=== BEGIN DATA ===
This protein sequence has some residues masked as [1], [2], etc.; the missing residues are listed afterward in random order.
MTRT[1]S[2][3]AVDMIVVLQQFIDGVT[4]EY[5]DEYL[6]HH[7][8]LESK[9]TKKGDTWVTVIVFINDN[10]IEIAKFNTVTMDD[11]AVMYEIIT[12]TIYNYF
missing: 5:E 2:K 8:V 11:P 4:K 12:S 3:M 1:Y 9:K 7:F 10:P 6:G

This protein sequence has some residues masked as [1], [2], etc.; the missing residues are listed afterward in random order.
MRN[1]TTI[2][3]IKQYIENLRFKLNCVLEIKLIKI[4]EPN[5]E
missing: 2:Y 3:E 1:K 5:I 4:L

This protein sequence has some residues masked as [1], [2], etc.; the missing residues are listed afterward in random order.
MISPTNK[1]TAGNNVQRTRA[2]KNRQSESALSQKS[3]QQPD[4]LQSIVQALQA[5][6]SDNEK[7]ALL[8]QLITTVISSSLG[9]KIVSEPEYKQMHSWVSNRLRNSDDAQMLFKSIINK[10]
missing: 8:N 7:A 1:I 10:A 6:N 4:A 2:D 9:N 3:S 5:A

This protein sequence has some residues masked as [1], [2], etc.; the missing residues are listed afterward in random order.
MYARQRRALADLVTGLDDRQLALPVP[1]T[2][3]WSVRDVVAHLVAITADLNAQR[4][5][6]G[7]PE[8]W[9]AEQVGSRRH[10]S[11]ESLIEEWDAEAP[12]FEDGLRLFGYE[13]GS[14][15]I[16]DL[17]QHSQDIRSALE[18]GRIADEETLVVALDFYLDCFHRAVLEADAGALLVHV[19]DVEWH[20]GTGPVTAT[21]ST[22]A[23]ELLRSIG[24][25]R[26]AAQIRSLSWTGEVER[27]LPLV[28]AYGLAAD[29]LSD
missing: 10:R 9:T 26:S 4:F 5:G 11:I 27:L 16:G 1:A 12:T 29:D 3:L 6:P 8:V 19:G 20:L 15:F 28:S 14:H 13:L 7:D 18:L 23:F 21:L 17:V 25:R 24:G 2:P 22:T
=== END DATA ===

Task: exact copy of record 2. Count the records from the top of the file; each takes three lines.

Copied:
This protein sequence has some residues masked as [1], [2], etc.; the missing residues are listed afterward in random order.
MRN[1]TTI[2][3]IKQYIENLRFKLNCVLEIKLIKI[4]EPN[5]E
missing: 2:Y 3:E 1:K 5:I 4:L